6. Insulation material according to claim 1, wherein said thin metallic films are comprised of nickel.
7. Insulation material according to claim 1, wherein said fibrous material is glass wool having a diameter of from 5 to 10 microns.
8. Insulation material according to claims 1 or 2, wherein said thermoplastic films are comprised of crystallized saran.
9. Insulation material according to claim 1, wherein said fibrous material has a fiber density of not more than 30 kg/m.sup.3 in said gas.
10. Insulation material comprising glass wool having a diameter of from 5 to 10 microns and CBrF.sub.3 sealed within a casing made from one or more heat sealable laminate sheets wherein said glass wool is partially secured to the inner surface of said casing with adhesive means, wherein said laminate sheets are comprised of crystallized saran and each comprises at least two thermoplastic films reinforced longitudinally with glass fibers comprising at least 25% by volume of said thermoplastic films, wherein said films are bonded together orthogonally so as to produce a biaxially reinforced sheet, and wherein one or more ductile, low conductivity, abrasion resistant thin metallic films selected from the group consisting of vanadium and nickel are deposited over substantially all of one or both sides of said biaxially reinforced sheets.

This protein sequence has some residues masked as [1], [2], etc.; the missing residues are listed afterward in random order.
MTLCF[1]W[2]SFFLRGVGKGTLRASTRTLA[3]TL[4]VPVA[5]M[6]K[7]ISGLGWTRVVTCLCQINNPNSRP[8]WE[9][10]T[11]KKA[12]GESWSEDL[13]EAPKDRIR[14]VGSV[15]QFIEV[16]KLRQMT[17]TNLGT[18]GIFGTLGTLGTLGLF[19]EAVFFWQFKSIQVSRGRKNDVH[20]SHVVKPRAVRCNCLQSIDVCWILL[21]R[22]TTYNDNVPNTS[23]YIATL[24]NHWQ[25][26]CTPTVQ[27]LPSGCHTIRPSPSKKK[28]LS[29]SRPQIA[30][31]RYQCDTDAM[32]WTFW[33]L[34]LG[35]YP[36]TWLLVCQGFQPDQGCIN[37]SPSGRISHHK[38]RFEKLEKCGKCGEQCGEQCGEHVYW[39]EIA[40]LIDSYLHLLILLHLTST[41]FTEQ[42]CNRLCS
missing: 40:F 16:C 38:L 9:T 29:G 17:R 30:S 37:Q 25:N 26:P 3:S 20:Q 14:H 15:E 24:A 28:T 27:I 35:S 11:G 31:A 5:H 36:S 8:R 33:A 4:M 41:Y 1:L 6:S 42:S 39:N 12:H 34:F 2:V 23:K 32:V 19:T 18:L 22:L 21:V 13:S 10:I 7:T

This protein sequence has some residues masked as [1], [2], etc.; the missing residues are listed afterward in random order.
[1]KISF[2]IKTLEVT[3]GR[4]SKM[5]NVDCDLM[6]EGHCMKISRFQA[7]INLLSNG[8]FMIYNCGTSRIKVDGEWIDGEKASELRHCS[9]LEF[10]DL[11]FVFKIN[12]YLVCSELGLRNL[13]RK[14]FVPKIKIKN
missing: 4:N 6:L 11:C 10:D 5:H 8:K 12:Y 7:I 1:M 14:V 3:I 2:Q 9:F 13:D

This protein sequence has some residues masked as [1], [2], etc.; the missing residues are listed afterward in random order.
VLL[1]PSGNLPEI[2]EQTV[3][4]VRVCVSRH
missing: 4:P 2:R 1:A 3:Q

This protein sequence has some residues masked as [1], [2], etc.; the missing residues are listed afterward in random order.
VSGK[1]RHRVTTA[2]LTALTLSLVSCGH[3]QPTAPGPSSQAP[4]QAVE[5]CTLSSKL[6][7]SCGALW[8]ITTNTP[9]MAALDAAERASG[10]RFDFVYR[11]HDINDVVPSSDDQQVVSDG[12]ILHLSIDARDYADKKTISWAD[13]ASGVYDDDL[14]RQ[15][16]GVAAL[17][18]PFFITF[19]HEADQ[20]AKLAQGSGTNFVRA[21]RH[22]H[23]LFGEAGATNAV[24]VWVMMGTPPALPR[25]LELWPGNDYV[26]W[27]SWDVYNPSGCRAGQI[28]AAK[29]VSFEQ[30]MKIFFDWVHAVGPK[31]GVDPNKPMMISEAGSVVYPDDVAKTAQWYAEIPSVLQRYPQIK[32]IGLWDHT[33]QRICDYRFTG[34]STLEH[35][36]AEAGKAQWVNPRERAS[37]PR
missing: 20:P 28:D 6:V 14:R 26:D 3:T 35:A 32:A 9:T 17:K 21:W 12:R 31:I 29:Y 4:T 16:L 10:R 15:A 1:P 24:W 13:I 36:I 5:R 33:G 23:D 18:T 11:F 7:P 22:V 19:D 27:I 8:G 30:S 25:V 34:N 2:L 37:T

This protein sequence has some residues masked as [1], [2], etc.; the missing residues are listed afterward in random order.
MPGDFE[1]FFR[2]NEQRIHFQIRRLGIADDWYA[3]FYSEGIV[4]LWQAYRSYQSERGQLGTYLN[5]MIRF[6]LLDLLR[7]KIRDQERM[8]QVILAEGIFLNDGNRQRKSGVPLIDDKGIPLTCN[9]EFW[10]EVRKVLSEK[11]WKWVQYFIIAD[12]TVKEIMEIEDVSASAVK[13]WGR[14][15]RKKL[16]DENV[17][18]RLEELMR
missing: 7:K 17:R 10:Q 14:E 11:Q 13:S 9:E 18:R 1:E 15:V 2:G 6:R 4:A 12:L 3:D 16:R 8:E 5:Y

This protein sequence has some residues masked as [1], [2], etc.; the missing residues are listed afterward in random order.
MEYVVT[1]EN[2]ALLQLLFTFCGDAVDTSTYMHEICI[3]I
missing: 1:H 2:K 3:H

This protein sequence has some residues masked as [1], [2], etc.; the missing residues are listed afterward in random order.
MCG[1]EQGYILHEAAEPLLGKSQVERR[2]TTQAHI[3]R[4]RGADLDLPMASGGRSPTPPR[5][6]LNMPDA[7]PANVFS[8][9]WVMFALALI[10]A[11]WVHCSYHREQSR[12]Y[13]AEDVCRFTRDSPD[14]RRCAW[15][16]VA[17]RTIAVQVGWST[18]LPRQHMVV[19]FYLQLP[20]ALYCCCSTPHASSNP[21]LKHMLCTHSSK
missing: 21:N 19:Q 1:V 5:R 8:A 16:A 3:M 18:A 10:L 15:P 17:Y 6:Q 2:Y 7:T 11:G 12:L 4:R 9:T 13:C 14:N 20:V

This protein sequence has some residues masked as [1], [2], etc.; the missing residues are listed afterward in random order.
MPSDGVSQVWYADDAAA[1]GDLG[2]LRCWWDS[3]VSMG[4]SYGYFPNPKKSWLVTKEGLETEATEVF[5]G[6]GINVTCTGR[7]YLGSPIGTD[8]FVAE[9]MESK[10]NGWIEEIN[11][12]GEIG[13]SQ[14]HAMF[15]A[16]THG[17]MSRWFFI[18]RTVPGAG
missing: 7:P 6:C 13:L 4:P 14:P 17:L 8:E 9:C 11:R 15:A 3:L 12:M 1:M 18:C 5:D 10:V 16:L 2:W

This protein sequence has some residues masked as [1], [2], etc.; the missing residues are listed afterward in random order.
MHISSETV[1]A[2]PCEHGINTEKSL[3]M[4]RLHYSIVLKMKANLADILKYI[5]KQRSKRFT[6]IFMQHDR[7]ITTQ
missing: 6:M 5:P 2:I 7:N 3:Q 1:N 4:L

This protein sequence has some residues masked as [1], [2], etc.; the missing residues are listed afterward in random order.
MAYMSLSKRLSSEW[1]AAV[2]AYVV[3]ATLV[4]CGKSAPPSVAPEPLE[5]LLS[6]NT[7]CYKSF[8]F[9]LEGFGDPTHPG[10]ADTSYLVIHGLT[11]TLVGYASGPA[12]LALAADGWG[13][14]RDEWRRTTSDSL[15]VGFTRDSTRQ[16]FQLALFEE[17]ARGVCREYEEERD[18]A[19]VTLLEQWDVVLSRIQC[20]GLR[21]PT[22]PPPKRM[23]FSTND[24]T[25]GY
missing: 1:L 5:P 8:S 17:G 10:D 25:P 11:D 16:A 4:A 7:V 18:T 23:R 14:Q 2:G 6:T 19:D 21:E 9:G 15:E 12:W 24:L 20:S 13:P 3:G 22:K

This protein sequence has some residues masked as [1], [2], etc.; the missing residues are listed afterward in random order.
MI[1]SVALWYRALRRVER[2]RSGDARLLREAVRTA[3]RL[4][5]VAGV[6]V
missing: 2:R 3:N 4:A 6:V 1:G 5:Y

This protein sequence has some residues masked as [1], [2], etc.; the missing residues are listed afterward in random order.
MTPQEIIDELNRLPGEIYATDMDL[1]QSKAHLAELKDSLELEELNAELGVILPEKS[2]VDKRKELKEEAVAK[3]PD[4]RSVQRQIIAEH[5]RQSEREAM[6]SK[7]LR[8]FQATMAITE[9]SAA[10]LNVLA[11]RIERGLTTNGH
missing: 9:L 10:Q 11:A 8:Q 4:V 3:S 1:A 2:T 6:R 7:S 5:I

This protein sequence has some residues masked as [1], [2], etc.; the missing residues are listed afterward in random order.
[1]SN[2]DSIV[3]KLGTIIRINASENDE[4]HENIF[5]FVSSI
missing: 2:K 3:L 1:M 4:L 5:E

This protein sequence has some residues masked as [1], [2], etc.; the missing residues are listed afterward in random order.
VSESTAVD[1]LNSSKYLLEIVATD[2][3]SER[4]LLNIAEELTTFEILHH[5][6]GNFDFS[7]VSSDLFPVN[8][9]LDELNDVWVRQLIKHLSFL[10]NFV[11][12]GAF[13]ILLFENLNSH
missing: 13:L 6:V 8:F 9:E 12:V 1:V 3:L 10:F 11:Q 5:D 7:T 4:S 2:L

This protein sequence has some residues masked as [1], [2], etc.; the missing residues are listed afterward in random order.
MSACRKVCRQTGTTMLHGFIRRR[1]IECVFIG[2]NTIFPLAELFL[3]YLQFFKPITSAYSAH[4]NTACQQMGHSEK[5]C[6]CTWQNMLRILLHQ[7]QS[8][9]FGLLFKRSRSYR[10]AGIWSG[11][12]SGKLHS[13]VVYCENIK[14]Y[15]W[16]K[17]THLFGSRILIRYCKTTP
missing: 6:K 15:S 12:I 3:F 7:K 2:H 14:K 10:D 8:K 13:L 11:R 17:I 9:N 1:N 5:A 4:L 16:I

Referring to FIG. 1, two thermoplastic films 1 and 2 each about 0.02 mm thick are reinforced longitudinally with closely spaced glass fibers 3 and 4 about 0.015 mm in diameter. The films are bonded together orthognally into a biaxially reinforced sheet. About one micron of a stable, ductile, abrasion resistant, noncatalytic,low conductivity metal such as nickel or vanadium is deposited onto each side 5 and 6 of the reinforced sheet. An additional thermoplastic film 7 about 0.01 mm thick is bonded to the inner side of the casing to make the insulation casing laminate sheet heat sealable and to protect the metallic film.